As if against the increasing importance of social skills and competence, the majority of European countries show a tacit acceptance of neglect in the area of civic, general and cultural education. Good practice is to be found in modern and robust Scandinavian countries which successfully modernize their national vocational education systems and dutifully follow the Grundtvig tradition. An educated Danish citizen is proud to include a few weeks or months spent at the folk university in the education section of his or her curriculum vitae. This experience enables them to “look back” and to “spread their wings to fly high”. Citizens of some other European countries are left to believe that it is possible to fly high and far without “luxuries” such as education for adult members of society. Institutions such as folk universities which are famed for their merits and beautiful tradition silently fade away from the education landscape.
Globalization is present everywhere in our lives. It is part of casual conversations, political discourse, economic debates and cultural deliberations. But as for concepts like social stratification, knowledge gap, winners and losers in a knowledge-based society, users and losers in digital space, Europe has tight lips.
We are reluctant and embarrassed to discuss poverty. It is easier to place such misfortunate developments in the third world and avoid exploration of our own touchy problems. When in the late 1950’s, a stormy debate on equal and unequal education opportunities unfolded in Western Europe (Georg Picht talked openly about “education catastrophe”) very few people expected this problem to augment and become a burning social issue during the first decades of the 21st century. In the area of education sciences, adult educators are those who give a lot of attention to inequalities and social exclusion, especially in the context of access to learning op portunities. They are particularly sensitive to this problem for a number of reasons. First, all systemic errors are acutely visible in a form of individual deficits which are revealed when graduates of different schools take up new social roles as jobseekers or prospective employees, and many are not able to find employment.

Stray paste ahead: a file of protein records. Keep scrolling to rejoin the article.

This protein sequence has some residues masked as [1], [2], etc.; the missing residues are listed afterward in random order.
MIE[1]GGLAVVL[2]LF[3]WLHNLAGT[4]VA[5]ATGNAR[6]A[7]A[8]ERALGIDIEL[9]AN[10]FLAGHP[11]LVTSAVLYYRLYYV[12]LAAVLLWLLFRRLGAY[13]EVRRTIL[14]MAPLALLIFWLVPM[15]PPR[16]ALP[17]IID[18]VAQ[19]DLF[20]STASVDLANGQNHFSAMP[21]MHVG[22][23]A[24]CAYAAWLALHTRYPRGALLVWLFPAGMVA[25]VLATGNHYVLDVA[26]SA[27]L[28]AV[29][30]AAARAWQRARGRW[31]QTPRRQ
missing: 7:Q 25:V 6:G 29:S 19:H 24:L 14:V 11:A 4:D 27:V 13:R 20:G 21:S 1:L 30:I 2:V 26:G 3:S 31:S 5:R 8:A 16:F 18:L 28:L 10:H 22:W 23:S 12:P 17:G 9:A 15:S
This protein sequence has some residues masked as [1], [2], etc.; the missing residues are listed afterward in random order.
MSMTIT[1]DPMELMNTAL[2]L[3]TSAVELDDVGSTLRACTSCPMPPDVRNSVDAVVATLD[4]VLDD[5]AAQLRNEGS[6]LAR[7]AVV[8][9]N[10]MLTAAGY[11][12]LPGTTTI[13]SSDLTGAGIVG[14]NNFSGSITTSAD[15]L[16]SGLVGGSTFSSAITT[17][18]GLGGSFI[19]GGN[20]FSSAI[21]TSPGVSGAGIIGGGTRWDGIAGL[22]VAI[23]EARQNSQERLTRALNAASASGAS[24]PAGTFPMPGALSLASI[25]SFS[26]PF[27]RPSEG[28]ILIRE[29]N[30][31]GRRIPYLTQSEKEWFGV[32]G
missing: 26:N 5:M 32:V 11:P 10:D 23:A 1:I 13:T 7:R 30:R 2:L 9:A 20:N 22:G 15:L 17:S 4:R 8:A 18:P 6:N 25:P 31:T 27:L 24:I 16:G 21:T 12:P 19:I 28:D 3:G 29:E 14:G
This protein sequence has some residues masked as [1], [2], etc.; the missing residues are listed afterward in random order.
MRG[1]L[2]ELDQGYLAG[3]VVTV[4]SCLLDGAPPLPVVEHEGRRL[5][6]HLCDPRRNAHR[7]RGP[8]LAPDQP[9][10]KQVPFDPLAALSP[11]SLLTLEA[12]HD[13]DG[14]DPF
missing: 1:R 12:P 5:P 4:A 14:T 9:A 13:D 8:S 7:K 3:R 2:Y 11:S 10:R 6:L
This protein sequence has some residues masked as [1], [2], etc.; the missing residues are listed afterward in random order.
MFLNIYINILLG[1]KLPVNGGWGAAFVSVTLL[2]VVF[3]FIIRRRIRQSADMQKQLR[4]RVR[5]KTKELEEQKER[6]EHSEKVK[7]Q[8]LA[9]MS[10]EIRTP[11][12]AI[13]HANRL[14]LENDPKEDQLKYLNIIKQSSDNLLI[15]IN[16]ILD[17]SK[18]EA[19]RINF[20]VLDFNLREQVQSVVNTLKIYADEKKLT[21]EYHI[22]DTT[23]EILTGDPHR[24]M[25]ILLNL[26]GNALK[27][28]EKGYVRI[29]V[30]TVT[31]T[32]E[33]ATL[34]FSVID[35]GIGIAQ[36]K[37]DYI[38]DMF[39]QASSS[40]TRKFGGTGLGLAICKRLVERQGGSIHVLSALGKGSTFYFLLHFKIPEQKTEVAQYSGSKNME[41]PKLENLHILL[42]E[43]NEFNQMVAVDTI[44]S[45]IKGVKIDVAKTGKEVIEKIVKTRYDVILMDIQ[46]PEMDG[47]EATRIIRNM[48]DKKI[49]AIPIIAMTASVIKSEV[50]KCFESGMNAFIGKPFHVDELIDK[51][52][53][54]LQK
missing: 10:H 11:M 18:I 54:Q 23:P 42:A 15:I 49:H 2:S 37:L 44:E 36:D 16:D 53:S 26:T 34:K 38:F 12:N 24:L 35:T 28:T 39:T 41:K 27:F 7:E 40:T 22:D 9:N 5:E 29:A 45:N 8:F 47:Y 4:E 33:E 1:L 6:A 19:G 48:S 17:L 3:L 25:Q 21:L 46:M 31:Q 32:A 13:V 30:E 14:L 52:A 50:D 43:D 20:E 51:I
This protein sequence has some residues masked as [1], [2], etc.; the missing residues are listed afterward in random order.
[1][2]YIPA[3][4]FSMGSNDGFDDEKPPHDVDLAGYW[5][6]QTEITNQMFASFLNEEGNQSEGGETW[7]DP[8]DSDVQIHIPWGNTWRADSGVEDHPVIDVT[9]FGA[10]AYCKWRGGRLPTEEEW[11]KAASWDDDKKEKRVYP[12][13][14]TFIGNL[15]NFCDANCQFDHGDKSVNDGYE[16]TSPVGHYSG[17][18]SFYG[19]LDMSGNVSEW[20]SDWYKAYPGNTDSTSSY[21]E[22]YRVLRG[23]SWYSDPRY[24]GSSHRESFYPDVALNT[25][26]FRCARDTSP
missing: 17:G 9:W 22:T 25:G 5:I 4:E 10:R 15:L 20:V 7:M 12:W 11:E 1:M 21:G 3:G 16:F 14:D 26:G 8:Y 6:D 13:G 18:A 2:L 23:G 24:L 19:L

Second, adult learning defined as continuation of school learning is based on childhood and youth learning experience. Motivation and ability to learn is critical to success and to any attempts at adult learning. Institutional efforts geared to create conditions which are conducive at adult learning must be coupled with individual competence to arrange learning processes, a skill which one acquires at school. Finally, money rules in adult education with a greater power than in any other sector of education. Individuals with higher education or secondary vocational education (who usually earn adequate income) participate in adult education definitely more often than people of lesser skills and poor qualifications. Moreover, the general public often subscribe to the claim that the poor are to be blamed for their poverty. They are responsible for their deficient education and skills, therefore they pushed themselves to the social margin. Illiteracy is associated with silliness and ignorance, which are the most problematic and embarrassing issues in adult education in Europe. The problem re-emerges in different circumstances, for instance on the occasion of the OECD survey which revealed discreditable reading and comprehension skills of adult citizens in some member states.7 The number of secondary illiterate people has increased. Despite that, in many European countries educators providing literacy courses may rely only on their own intuition and professional ability. Scientific research and academic discussions disregard primary education of adult learners. It seems, however, that primary education will be a recognized area within the sector of adult education in the near future.